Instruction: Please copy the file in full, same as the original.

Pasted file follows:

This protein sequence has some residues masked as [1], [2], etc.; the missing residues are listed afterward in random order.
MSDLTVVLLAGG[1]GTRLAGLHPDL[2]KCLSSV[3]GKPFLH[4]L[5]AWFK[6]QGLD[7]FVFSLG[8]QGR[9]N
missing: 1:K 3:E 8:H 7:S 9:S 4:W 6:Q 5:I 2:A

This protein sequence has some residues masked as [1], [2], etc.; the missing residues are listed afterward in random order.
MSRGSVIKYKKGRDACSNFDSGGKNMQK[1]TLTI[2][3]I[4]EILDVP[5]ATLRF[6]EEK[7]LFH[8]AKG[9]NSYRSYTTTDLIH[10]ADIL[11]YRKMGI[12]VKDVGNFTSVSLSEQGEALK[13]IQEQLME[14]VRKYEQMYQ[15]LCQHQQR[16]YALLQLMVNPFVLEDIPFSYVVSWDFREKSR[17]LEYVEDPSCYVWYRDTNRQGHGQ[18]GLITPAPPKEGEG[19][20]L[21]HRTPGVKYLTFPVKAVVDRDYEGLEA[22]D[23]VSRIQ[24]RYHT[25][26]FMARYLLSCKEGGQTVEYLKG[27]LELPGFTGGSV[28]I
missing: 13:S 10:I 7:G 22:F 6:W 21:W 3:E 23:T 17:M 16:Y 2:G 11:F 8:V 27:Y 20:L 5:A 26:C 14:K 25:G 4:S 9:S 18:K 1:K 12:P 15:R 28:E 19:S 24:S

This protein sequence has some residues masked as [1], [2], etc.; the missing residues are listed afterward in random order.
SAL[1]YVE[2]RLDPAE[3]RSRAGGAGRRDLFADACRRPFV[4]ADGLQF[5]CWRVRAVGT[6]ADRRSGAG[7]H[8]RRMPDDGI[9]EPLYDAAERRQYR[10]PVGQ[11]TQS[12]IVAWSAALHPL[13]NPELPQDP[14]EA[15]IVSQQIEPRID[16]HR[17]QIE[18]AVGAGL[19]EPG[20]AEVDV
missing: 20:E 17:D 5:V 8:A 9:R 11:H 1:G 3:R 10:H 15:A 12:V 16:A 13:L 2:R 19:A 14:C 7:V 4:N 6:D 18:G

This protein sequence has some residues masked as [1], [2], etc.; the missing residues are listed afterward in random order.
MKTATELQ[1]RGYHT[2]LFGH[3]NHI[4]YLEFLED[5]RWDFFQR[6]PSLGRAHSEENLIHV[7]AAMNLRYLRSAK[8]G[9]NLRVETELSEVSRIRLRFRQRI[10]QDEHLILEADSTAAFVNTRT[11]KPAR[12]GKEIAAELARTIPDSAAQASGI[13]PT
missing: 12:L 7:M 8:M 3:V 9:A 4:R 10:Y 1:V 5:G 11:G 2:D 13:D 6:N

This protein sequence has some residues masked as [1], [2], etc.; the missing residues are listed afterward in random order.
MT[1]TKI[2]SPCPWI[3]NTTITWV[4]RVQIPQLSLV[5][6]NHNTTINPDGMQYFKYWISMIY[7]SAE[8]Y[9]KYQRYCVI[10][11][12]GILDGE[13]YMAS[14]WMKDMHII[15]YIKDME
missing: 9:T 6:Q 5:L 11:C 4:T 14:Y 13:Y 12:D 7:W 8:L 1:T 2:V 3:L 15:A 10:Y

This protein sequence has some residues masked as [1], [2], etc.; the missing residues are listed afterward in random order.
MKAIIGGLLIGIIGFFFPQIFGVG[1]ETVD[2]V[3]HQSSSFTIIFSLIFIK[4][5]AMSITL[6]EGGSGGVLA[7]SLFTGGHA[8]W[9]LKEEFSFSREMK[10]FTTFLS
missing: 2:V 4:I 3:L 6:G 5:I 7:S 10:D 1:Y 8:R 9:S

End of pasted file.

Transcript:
This protein sequence has some residues masked as [1], [2], etc.; the missing residues are listed afterward in random order.
MSDLTVVLLAGG[1]GTRLAGLHPDL[2]KCLSSV[3]GKPFLH[4]L[5]AWFK[6]QGLD[7]FVFSLG[8]QGR[9]N
missing: 1:K 3:E 8:H 7:S 9:S 4:W 6:Q 5:I 2:A

This protein sequence has some residues masked as [1], [2], etc.; the missing residues are listed afterward in random order.
MSRGSVIKYKKGRDACSNFDSGGKNMQK[1]TLTI[2][3]I[4]EILDVP[5]ATLRF[6]EEK[7]LFH[8]AKG[9]NSYRSYTTTDLIH[10]ADIL[11]YRKMGI[12]VKDVGNFTSVSLSEQGEALK[13]IQEQLME[14]VRKYEQMYQ[15]LCQHQQR[16]YALLQLMVNPFVLEDIPFSYVVSWDFREKSR[17]LEYVEDPSCYVWYRDTNRQGHGQ[18]GLITPAPPKEGEG[19][20]L[21]HRTPGVKYLTFPVKAVVDRDYEGLEA[22]D[23]VSRIQ[24]RYHT[25][26]FMARYLLSCKEGGQTVEYLKG[27]LELPGFTGGSV[28]I
missing: 13:S 10:I 7:G 22:F 6:W 21:W 3:E 23:T 17:M 16:Y 2:G 11:F 8:V 27:Y 20:L 5:A 26:C 14:K 25:G 4:S 9:S 18:K 1:K 12:P 15:R 28:E 19:S 24:S

This protein sequence has some residues masked as [1], [2], etc.; the missing residues are listed afterward in random order.
SAL[1]YVE[2]RLDPAE[3]RSRAGGAGRRDLFADACRRPFV[4]ADGLQF[5]CWRVRAVGT[6]ADRRSGAG[7]H[8]RRMPDDGI[9]EPLYDAAERRQYR[10]PVGQ[11]TQS[12]IVAWSAALHPL[13]NPELPQDP[14]EA[15]IVSQQIEPRID[16]HR[17]QIE[18]AVGAGL[19]EPG[20]AEVDV
missing: 20:E 17:D 5:V 8:A 9:R 11:H 1:G 3:R 10:H 15:A 12:V 16:A 13:L 2:R 19:A 14:C 7:V 4:N 6:D 18:G

This protein sequence has some residues masked as [1], [2], etc.; the missing residues are listed afterward in random order.
MKTATELQ[1]RGYHT[2]LFGH[3]NHI[4]YLEFLED[5]RWDFFQR[6]PSLGRAHSEENLIHV[7]AAMNLRYLRSAK[8]G[9]NLRVETELSEVSRIRLRFRQRI[10]QDEHLILEADSTAAFVNTRT[11]KPAR[12]GKEIAAELARTIPDSAAQASGI[13]PT
missing: 12:L 7:M 8:M 3:V 9:A 4:R 10:Y 1:V 5:G 11:G 2:D 13:D 6:N

This protein sequence has some residues masked as [1], [2], etc.; the missing residues are listed afterward in random order.
MT[1]TKI[2]SPCPWI[3]NTTITWV[4]RVQIPQLSLV[5][6]NHNTTINPDGMQYFKYWISMIY[7]SAE[8]Y[9]KYQRYCVI[10][11][12]GILDGE[13]YMAS[14]WMKDMHII[15]YIKDME
missing: 9:T 6:Q 5:L 11:C 4:T 14:Y 13:Y 12:D 7:W 8:L 1:T 2:V 3:L 15:A 10:Y

This protein sequence has some residues masked as [1], [2], etc.; the missing residues are listed afterward in random order.
MKAIIGGLLIGIIGFFFPQIFGVG[1]ETVD[2]V[3]HQSSSFTIIFSLIFIK[4][5]AMSITL[6]EGGSGGVLA[7]SLFTGGHA[8]W[9]LKEEFSFSREMK[10]FTTFLS
missing: 2:V 4:I 3:L 6:G 5:I 7:S 10:D 1:Y 8:R 9:S